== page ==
4. Don't even bother with the browser, especially if you're looking to watch any kind of video (read: pr0n).
4a. There is no inherent video player to watch videos (read: pr0n).
4b. The browser registers to websites as mobile so it truly is like having the cellphone experience on the big screen (read: it looks shitty).
4c. It's really hard to input characters using the onboard keyboard with your gamepad.
5. To truly power down the unit, you have to hit the power button on the unit and then confirm with the controller. A truly "WTF" moment will occur shortly thereafter when you realize you have to do these specific steps just to turn off the console. Alternative powering off method: pull the plug from the back of the housing for a few seconds.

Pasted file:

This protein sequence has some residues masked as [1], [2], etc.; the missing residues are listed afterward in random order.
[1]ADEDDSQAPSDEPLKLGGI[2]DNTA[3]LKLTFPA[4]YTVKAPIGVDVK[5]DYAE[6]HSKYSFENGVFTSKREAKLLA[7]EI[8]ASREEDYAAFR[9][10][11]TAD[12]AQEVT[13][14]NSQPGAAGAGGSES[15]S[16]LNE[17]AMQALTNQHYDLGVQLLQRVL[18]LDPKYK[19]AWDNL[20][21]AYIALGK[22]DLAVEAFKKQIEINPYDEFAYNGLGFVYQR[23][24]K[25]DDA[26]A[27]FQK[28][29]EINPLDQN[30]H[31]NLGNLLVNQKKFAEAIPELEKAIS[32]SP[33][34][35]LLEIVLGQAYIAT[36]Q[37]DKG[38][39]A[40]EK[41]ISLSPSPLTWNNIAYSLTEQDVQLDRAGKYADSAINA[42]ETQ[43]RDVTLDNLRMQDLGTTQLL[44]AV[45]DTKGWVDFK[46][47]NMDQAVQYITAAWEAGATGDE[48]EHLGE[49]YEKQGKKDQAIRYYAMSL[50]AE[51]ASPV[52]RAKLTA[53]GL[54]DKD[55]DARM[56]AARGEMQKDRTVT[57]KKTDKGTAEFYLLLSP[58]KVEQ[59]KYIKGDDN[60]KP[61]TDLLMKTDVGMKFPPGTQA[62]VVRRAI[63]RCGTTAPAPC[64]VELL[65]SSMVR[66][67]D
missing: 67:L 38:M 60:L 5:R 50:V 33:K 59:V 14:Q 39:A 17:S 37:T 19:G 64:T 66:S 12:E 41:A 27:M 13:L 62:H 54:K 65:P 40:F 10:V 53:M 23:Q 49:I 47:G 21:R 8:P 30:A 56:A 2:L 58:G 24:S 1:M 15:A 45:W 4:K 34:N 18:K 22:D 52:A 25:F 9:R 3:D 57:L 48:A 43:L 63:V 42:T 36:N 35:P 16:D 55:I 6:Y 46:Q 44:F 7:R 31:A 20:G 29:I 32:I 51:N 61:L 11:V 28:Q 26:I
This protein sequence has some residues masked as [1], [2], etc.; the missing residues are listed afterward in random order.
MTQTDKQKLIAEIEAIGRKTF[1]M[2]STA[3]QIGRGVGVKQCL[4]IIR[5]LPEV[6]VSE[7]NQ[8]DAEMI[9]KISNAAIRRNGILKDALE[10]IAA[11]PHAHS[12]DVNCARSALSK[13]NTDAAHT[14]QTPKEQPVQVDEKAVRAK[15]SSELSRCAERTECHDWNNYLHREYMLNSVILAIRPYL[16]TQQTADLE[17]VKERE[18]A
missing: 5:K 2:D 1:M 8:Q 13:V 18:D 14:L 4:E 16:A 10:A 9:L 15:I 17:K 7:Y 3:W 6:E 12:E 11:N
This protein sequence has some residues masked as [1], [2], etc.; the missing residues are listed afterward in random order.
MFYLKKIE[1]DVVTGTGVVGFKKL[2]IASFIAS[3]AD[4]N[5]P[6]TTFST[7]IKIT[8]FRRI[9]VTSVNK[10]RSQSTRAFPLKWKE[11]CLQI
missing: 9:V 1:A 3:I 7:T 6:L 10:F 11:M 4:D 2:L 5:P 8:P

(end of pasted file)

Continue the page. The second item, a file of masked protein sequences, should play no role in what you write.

The controller feels excellent just sitting in my hands. It might be the best in-hand-feeling controller I've ever used. I'm 6'4" and my digits reflect my ginormous size. All the functional pieces of the gamepad are nicely spaced yet, nothing seems too far of a reach. The mousepad works nicely in the UI, too, especially in the otherwise abysmal internet browser experience. The overall gist is the controller feels substantial and far from cheap. However, The shoulder buttons (R2 L2) are obtrusive and mushy and really muck up how much I want to like the controller. During certain games highly dependent on their use (Beast Boxing Turbo), it's hard to time when to press them and to what level. Also worth noting are the invariable issues most are having with the O-U-Y-A buttons becoming lodged under the faceplate during gameplay. Yup. It happens and there doesn't seem to be an adequate quick-fix; adjusting the faceplate yields no results. The only option is to be cognizant of the issue and not press the buttons so hard which is like telling someone to swing a battle axe gently during battle.